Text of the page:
People can sit or lie down on the floor, depending on what they find more comfortable. Loosening tight clothing, such as belts and ties, can make breathing easier during a heart attack.

A person can focus on taking slow, deep breaths and relaxing as much as possible while waiting for the ambulance, avoiding coughing repeatedly or forcefully.

Some people say that certain techniques, such as cough CPR, may help stop heart attacks by keeping the blood flowing around the body. However, the American Heart Association (AHA) does not support this method.

This is because most people who experience a heart attack do not have a cardiac arrest, and performing cough CPR can worsen the heart attack. A person who experiences a heart attack must call the emergency services immediately.

Learn more about stopping a heart attack.

The signs of a heart attack may include:

The signs and symptoms of a heart attack can vary between biological males and females. This may include:

A note about sex and gender

Sex and gender exist on spectrums. This article will use the terms “male,” “female,” or both to refer to sex assigned at birth. Click here to learn more.

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Learn more about the signs of a heart attack in males and females.

There are several lifestyle changes people can make to help lower their risk of heart attacks, including:

  • Eating a balanced diet: Including plenty of fruit and vegetables in the diet and reducing the consumption of fatty and fried foods can help reduce the risk of heart disease and heart attack.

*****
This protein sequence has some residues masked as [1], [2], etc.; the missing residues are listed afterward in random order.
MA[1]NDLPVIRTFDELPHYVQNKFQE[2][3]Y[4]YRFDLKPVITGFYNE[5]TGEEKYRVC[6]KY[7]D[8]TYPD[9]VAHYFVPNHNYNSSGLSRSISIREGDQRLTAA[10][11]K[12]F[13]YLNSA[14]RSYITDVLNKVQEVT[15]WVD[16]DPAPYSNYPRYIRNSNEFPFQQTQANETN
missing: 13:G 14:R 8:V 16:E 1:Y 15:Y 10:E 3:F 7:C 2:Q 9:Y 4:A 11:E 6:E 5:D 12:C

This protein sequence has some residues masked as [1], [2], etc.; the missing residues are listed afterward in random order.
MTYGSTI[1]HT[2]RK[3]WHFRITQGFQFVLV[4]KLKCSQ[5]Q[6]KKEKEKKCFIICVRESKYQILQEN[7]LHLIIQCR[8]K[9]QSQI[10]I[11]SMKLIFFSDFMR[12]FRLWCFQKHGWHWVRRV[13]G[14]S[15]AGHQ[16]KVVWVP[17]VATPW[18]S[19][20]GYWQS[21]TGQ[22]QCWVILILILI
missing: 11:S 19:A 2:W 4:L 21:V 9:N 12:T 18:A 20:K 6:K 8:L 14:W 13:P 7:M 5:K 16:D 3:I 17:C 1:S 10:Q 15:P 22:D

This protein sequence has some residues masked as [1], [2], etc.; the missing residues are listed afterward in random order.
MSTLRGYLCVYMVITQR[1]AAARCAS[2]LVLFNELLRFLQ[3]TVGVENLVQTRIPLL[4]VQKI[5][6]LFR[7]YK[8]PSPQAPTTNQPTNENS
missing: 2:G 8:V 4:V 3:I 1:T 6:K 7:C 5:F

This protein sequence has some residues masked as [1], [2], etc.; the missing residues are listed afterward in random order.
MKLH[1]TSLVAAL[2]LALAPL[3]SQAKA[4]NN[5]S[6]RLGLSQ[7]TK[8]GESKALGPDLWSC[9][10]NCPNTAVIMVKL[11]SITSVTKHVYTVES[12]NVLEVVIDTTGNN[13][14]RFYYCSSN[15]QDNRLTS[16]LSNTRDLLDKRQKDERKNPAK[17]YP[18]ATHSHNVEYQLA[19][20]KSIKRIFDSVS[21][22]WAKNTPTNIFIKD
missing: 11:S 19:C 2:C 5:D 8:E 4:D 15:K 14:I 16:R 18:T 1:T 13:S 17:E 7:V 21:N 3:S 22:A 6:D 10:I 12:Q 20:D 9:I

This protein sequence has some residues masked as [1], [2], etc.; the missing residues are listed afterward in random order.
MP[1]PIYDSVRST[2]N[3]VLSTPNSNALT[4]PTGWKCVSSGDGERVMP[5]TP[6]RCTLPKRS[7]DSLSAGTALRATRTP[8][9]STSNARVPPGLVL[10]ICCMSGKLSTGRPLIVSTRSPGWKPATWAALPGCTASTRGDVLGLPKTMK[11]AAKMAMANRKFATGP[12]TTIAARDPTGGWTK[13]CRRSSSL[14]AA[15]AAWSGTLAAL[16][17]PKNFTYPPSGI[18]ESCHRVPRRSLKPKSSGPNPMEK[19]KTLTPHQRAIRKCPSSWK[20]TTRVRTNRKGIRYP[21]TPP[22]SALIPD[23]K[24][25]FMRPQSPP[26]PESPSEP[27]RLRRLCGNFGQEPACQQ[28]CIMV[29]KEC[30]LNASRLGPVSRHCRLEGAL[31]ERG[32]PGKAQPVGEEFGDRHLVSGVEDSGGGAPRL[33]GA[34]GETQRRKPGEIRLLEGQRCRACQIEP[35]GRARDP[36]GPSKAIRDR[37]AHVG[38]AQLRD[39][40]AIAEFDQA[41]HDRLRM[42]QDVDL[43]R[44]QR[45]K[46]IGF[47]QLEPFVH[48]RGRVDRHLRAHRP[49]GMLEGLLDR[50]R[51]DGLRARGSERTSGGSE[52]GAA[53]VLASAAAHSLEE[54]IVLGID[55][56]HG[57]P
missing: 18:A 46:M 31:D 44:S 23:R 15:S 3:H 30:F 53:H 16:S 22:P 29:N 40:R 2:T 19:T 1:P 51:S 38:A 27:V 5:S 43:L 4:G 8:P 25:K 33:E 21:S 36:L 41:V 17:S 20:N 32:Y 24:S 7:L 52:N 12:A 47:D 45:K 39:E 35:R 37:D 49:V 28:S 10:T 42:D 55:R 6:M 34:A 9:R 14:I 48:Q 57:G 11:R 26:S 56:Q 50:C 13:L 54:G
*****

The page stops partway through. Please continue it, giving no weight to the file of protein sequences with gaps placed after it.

• Exercising regularly: Doing 75 minutes of vigorous exercise or 150 minutes of moderate exercise per week can lower the risk of heart events.
  • Maintaining a moderate body weight: This can decrease the risk of heart attack or other cardiac events.
  • Avoiding smoking: Smoking is a known risk factor for heart disease and can increase the risks of experiencing a heart attack.
  • Getting enough sleep and managing stress levels: Both stress and tiredness can increase the risk of heart attack. Making sure to get enough rest every day and managing stress levels can decrease the risk of cardiac events.
  • Treating other health conditions: Treating other underlying conditions, such as hypertension, diabetes, or high cholesterol, can help reduce the risk of health complications that can lead to heart attacks.
  • Following up with a healthcare professional: Noticing early symptoms, such as chest pain, is important for preventing future heart attacks. Talking with a healthcare professional about a referral to a cardiologist can also lower the risk.

Learn more about improving heart health.

People who experience symptoms of a heart attack must contact the emergency services immediately. If a person is alone, they should also open their front door if they are indoors to make sure the paramedics have access to their property and can provide them with medical attention in case they faint.

There is no method to stop a heart attack without receiving medical attention. People should contact 911 even if they are unsure whether they are experiencing the signs of this cardiac event.